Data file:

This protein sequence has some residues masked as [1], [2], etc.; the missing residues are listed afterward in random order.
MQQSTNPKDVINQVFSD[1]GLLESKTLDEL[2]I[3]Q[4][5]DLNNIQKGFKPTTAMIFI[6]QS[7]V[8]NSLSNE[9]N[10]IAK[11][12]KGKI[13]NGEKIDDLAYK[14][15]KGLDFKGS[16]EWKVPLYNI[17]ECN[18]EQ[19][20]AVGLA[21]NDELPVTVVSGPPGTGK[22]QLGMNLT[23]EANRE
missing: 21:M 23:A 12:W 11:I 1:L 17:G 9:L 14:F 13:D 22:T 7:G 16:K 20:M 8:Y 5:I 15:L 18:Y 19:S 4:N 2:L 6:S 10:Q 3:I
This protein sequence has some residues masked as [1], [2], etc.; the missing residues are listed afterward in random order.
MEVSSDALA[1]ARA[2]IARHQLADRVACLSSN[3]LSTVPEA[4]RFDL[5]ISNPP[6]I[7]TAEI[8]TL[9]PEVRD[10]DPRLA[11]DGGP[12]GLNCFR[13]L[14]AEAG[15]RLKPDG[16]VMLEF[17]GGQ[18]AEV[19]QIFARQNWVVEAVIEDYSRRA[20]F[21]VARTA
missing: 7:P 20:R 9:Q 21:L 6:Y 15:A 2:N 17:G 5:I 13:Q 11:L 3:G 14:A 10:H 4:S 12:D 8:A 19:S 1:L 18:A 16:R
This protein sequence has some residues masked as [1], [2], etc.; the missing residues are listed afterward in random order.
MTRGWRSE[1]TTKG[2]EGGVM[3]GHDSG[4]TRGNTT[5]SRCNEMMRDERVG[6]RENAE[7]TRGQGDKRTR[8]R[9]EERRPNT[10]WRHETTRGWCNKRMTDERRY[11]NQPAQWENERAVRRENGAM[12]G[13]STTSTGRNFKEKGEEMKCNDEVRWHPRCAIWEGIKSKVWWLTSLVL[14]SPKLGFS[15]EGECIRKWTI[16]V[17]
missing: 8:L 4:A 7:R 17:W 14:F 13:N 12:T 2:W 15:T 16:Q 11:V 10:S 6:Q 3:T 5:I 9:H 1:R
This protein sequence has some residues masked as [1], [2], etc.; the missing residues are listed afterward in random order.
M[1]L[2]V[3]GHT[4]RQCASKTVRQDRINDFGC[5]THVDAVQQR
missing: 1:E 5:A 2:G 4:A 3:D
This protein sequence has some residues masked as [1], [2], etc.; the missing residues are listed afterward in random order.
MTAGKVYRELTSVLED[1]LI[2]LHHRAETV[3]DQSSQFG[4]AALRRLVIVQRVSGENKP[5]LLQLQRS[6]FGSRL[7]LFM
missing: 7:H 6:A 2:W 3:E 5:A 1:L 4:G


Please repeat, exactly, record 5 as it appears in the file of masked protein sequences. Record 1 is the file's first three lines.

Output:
This protein sequence has some residues masked as [1], [2], etc.; the missing residues are listed afterward in random order.
MTAGKVYRELTSVLED[1]LI[2]LHHRAETV[3]DQSSQFG[4]AALRRLVIVQRVSGENKP[5]LLQLQRS[6]FGSRL[7]LFM
missing: 7:H 6:A 2:W 3:E 5:A 1:L 4:G